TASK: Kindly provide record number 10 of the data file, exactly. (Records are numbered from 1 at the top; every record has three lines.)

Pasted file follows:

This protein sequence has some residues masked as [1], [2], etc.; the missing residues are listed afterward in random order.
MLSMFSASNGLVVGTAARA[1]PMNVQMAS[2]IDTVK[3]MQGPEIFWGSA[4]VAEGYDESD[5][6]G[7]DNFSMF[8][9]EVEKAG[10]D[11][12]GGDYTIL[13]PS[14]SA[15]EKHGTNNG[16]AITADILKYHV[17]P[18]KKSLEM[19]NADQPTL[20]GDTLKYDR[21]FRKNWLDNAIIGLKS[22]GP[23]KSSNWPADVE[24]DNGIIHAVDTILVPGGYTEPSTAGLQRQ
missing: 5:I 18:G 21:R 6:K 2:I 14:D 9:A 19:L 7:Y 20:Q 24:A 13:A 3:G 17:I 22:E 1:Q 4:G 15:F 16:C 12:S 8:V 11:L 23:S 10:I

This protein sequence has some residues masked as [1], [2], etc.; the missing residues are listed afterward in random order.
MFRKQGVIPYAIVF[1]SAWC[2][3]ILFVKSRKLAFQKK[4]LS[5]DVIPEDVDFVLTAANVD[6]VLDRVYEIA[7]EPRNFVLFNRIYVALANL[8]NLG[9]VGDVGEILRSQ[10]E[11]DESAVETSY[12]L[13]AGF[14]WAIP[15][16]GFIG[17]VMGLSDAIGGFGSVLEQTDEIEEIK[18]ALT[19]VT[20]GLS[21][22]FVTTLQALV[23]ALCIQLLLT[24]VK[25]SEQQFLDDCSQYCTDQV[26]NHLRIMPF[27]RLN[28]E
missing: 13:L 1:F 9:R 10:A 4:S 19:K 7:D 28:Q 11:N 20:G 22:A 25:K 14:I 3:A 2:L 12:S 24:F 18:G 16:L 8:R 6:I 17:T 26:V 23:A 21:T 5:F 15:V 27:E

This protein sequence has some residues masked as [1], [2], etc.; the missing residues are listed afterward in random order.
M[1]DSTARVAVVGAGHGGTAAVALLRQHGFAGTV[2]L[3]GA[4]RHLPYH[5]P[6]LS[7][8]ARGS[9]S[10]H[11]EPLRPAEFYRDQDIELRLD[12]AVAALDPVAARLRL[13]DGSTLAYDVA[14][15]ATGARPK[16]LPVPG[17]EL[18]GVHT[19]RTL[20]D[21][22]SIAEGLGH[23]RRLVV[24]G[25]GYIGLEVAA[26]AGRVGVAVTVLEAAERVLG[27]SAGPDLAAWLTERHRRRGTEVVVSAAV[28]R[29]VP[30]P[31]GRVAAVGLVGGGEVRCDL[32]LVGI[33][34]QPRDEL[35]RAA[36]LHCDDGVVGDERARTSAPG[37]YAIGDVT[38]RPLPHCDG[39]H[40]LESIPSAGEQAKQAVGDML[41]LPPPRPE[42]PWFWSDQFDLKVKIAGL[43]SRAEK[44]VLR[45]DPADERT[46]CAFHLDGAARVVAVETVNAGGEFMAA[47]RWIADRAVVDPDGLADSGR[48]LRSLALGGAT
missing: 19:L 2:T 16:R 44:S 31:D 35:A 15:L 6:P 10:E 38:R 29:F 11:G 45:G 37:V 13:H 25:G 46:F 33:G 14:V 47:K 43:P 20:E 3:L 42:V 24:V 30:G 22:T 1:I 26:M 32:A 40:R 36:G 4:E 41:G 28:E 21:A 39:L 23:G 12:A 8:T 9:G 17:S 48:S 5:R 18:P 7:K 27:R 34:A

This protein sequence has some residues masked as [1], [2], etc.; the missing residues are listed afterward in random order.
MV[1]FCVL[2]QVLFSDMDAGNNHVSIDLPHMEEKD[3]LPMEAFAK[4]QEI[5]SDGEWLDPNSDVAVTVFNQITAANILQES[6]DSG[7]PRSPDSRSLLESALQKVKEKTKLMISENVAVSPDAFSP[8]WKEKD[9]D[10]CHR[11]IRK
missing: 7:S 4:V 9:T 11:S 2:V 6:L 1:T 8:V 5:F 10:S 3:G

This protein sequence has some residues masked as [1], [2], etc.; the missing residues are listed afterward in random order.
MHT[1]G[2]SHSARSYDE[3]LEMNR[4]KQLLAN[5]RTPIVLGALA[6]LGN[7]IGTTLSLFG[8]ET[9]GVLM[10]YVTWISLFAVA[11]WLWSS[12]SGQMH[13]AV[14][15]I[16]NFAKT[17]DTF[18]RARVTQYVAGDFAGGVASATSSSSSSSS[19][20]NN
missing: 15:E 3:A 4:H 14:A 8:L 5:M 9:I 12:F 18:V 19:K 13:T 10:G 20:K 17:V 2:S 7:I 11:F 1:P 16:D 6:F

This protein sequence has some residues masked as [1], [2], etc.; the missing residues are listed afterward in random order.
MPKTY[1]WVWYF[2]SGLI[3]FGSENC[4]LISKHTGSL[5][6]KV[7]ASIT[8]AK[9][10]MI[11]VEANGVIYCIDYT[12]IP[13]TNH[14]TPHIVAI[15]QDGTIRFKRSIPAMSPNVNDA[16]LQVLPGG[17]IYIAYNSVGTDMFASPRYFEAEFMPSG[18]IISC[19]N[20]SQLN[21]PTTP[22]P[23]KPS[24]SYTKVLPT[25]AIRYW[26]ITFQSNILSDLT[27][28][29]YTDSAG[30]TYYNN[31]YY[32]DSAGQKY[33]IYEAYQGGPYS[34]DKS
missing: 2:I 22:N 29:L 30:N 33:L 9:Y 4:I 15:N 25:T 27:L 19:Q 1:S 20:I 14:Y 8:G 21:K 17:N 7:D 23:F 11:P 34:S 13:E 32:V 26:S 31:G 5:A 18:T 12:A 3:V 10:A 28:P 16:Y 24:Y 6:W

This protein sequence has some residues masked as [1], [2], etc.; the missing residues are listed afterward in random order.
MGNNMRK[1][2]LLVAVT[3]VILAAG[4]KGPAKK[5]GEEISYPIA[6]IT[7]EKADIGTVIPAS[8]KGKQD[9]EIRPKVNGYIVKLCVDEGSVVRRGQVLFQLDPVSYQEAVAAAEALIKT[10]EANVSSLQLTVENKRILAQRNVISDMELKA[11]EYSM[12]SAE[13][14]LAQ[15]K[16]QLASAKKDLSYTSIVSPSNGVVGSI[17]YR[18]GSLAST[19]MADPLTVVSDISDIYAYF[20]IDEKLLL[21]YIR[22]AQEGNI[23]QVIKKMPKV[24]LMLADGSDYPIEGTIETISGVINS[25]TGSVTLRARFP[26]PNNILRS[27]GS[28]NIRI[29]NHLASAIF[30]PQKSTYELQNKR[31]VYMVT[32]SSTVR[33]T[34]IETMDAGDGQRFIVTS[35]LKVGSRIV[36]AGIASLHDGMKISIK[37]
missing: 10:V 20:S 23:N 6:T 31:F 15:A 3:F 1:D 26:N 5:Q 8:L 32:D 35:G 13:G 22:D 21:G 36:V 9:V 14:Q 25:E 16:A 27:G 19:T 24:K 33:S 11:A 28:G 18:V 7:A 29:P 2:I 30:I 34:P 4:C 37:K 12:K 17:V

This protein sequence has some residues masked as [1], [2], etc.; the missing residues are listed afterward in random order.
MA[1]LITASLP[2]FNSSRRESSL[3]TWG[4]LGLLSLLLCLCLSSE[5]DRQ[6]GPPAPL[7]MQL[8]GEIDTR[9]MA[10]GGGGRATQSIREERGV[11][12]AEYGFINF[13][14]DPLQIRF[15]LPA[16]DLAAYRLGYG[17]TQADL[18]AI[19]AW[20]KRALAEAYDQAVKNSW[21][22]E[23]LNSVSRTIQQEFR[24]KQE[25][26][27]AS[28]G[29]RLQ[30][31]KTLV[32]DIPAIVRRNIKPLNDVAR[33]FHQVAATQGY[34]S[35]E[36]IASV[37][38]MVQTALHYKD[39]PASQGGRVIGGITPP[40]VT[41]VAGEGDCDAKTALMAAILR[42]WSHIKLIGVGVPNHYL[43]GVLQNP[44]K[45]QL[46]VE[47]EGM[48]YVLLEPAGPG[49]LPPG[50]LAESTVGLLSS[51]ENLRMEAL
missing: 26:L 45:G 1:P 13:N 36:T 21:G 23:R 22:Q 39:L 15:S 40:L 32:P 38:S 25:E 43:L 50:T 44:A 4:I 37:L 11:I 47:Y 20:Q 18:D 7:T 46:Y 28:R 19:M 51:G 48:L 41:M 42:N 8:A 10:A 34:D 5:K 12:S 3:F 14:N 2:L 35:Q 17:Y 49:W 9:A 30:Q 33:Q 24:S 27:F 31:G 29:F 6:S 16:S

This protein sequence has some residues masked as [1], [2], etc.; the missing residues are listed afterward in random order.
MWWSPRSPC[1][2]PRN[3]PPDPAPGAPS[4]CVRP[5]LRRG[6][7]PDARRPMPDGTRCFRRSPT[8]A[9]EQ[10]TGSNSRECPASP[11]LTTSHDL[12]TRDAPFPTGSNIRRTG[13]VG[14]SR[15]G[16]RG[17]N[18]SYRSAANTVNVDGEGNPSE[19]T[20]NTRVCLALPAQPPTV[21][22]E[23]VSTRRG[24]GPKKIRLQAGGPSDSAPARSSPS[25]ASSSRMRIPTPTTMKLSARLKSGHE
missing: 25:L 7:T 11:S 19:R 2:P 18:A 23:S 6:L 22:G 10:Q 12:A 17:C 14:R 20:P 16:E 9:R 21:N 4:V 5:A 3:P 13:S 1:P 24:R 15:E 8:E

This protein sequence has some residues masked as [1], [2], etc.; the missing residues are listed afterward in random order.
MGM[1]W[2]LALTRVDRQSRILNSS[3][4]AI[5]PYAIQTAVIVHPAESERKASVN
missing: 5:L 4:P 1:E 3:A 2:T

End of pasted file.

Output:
This protein sequence has some residues masked as [1], [2], etc.; the missing residues are listed afterward in random order.
MGM[1]W[2]LALTRVDRQSRILNSS[3][4]AI[5]PYAIQTAVIVHPAESERKASVN
missing: 5:L 4:P 1:E 3:A 2:T